Eleven contests for Circuit Court judges will be on South Florida ballots

courts 04.08
Forty-six other judges will be returned to the judicial bench without election opposition.

Eleven judicial contests emerged and 46 judges were returned to their benches without opposition Friday in the five Judicial Circuits serving South Florida.

Lunchtime on Friday marked the ballot qualifying deadline for the 2022 elections. Among the South Florida contests, one judge in the 15th Circuit that serves Palm Beach County had lawmakers calling for his removal over his last term.

Judge John Kastrenakes incited outrage and a New York Times article in 2019 for sentencing a man to 10 days in jail for missing jury duty. And now two qualified challengers — Caryn Siperstein, a Palm Beach lawyer, and Alcolya St. Juste, a West Palm Beach lawyer — are running to unseat him from the job he’s had since 2010.

Four incumbent judges in Florida’s 11th Judicial Circuit, serving Miami-Dade County, drew challengers. Teressa Cervera, a Miami lawyer, qualified to challenge Judge Lody Jean. Brenda Guerrero, a Miami lawyer, qualified to face Judge Robert Watson. And Judge Mark Blumstein also drew a qualified challenger, Ariel Rodriguez, a Miami lawyer. Judge Oscar Rodriguez-Fonts is facing a qualified challenge from Jason Bloch, a Miami attorney.

In the 17th Judicial Circuit, serving Broward County, voters will be asked to decide four judicial contests because of two open seats and two incumbent judges drawing challengers.

Sen. Gary Farmer of Lighthouse Point opted for a judicial contest with two Fort Lauderdale lawyers instead of running again for Senate. He will vie with lawyers Rhoda Sokoloff and Tania Williams for the right to replace retiring Judge Barbara McCarthy.

Coral Springs lawyer Tamar Hamilton, Fort Lauderdale lawyer Denise Kistner and Southwest Ranches lawyer Lorena Mastrarrigo have all qualified to compete for the seat that Judge Sandra Perlman is retiring from after serving her term.

Alejandro “Alex” Arreaza, who practices law in Fort Lauderdale, is qualified to challenge Judge William Haury. And incumbent Judge Andrea Gundersen is facing a challenge from Lauren Alperstein, a Hollywood attorney.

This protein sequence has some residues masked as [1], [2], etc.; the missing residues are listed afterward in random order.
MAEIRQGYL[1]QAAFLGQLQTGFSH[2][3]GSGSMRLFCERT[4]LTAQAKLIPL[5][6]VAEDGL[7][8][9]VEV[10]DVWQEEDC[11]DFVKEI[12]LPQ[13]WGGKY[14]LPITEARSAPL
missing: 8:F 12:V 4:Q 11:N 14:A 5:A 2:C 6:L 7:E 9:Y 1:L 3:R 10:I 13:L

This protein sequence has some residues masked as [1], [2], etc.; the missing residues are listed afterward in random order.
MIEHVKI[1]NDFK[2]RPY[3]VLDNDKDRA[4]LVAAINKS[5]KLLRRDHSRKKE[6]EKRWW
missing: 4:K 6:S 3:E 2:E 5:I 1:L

In the 19th Judicial Circuit, which serves Indian River, Martin, Okeechobee and St. Lucie counties, voters will have two contests to consider for Circuit Court judges. Judge Rebecca White drew a qualified challenge from Christian Van Riper, a Stuart lawyer. Leatha Mullins, a Fort Pierce lawyer, who also serves as Magistrate, is competing with St. Lucie attorney Alexander Nelson for an open seat in the circuit.

Meanwhile, all the judges who did not draw election competition when the qualifying deadline expired at noon Friday were returned to office for fresh six-year terms without having to be elected.

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In JC 11, Judges Christina Marie DiRaimondo, Laura Cruz, Marcia Del Rey, Scott Bernstein, Bertila Soto, Tom “Tomas” Rebull, William Altfield, Jennifer Bailey, Barbara Areces, David Young, William Thomas, Milton “Milt” Hirsch, Samantha Ruiz Cohen, Ramiro Areces, Nushin Sayfie, Gina Beovides, Marlene Fernandez-Karavetsos, Zachary James and George “Jorge” Sarduy were returned to their benches without having to face an election.

In JC 15, Judges Dina Keever-Agrama, Howard Kelly Coates Jr, Laura Johnson, “Lou” Luis Delgado, Cheryl Caracuzzo, Laura Burkhart Laurie, Paige Gillman, Renatha Francis, Scott Suskauer, Carline Shepherd, Kirk Volker, Donald Hafele and Lisa Small were returned to the bench without opposition.

In the 16th Judicial Circuit, which serves Monroe County, Judge Timothy Koenig will be returned to the bench without opposition.

In JC 17, Judges Kenneth Gillespie, Elijah Williams, Carlos Rodriguez, Hope Tieman Bristol, Barbara Duffy, Michael Davis, Carlos Rebollo, Michael Lynch, Stacy Ross and Edward Merrigan Jr. were re-elected without opposition.

In JC 19, Judges Michael McNicholas, Janet Carney Croom, Charles Schwab, and Brett Waronicki will return to the bench without facing a contest.

Anne Geggis

Anne Geggis is a South Florida journalist who began her career in Vermont and has worked at the Sun-Sentinel, the Daytona Beach News-Journal and the Gainesville Sun covering government issues, health and education. She was a member of the Sun-Sentinel team that won the 2019 Pulitzer Prize for coverage of the Parkland high school shooting. You can reach her on Twitter @AnneBoca or by emailing [email protected]


One comment

  • Matthew Lusk

    May 3, 2022 at 9:34 am

    If it takes a year to even schedule a trial, why not increase the number of judges and support staff. More speedy executions will free up money for costs.

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